Now, before some concluding remarks, I thought I'd put up a laugh-out-loud (LOL) quote from the article that shows how purblind some people, ignorant of the fundie takeover the of Southern Baptist Convention, can be:
In recent years, young conservative ministers and seminary students, who helped elect Page, have used blogs to rush into the debate on the denomination's future, raising questions about its tight leadership structure, the status of women and its ban on alcohol for fear that the church is becoming too fundamentalist.(italics added)

It was twenty years ago that the fundies cemented their hold on power in the denomination. When I was at Wesley, back in the early 1990's, we had a transfer student come from Southern Theological Seminary in Louisville, KY, because the fundies were taking over, including demanding theological conformity, itself a heresy once upon a time in Baptist circles.

My own sense of what is happening is the further secularization of the United States has finally leaked down to the fundamentalist denominations. There will always be a religious element in American society, far larger than in Europe, where churches are empty. Relatively speaking, however, I believe that the general trend toward smaller church membership, attendance, and presence in the larger society, is something that has less to do with programmatic decisions than it does with larger social and cultural forces. Whether I think this is a good or bad thing is irrelevant; it is what it is, and all churches are going to have to deal with it at some point, in a way that is far more realistic than trying to come up with The Solution that rescues the denomination from oblivion, relative or otherwise.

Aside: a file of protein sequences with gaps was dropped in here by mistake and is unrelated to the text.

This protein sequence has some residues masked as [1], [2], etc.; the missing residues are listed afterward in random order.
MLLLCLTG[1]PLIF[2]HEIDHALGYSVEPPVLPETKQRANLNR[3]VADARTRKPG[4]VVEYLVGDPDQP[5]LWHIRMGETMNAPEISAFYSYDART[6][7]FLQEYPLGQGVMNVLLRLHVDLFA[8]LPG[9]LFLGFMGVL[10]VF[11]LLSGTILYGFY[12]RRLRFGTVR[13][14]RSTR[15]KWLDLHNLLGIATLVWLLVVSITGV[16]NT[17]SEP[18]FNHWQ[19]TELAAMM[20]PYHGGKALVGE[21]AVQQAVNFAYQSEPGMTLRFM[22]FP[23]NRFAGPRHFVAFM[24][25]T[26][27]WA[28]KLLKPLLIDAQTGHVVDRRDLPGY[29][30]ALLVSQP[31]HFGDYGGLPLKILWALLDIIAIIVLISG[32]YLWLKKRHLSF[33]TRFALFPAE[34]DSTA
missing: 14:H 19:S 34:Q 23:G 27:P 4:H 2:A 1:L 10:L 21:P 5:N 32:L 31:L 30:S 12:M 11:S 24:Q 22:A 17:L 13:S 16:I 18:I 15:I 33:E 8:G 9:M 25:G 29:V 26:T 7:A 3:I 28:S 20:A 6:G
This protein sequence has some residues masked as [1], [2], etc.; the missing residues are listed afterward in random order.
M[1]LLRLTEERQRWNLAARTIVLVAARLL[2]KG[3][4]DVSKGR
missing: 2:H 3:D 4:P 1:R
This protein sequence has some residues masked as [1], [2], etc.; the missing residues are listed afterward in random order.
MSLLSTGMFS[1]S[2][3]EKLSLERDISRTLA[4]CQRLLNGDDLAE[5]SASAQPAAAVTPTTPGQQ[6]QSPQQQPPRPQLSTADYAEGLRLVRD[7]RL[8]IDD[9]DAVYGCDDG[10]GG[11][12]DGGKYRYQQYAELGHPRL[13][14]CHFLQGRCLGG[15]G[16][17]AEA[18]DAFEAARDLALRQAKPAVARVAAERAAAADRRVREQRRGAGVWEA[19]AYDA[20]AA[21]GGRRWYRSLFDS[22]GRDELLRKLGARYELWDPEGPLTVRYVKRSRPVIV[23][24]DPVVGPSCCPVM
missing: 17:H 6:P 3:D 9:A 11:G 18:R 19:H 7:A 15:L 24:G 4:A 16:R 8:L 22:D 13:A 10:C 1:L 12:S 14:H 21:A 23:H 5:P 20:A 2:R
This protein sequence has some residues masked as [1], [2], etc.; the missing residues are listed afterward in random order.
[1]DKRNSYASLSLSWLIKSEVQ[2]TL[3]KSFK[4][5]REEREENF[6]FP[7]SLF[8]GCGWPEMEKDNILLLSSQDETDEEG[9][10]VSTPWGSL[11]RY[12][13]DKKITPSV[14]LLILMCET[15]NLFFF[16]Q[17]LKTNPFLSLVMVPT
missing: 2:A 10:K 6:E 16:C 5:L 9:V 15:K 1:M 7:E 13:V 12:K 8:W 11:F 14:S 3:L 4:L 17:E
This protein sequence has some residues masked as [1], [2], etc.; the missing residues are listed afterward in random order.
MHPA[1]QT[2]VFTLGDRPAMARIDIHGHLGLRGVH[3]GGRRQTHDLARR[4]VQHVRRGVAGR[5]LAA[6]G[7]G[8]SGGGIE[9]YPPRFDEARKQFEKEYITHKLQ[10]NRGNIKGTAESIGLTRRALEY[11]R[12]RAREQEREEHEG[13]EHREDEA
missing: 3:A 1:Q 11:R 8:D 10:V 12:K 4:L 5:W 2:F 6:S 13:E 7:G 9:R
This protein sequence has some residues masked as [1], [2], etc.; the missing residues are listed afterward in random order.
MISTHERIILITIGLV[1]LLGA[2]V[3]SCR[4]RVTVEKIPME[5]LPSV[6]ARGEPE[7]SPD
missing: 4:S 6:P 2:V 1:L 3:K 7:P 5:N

McCain Lie Watch*

This might become a daily feature! Thanks, again, to Think Progress:
In a conference call yesterday, Sen. John McCain’s (R-AZ) top economic adviser, Douglas Holtz-Eakin, said McCain voted against the 2005 Energy Policy Act because it contained massive tax breaks to big oil companies. McCain’s economic plan, Holtz-Eakin claimed, would eliminate “all special tax breaks” to these oil companies, who are currently enjoying record profits. . .


Holtz-Eakin’s claims are bogus. In reality, McCain wants to continue these “special” tax breaks to Big Oil, not stop them. McCain’s signature tax cut plan would deliver $3.8 billion to the five largest oil companies, as a recent Center for American Progress Action Fund analysis noted. . .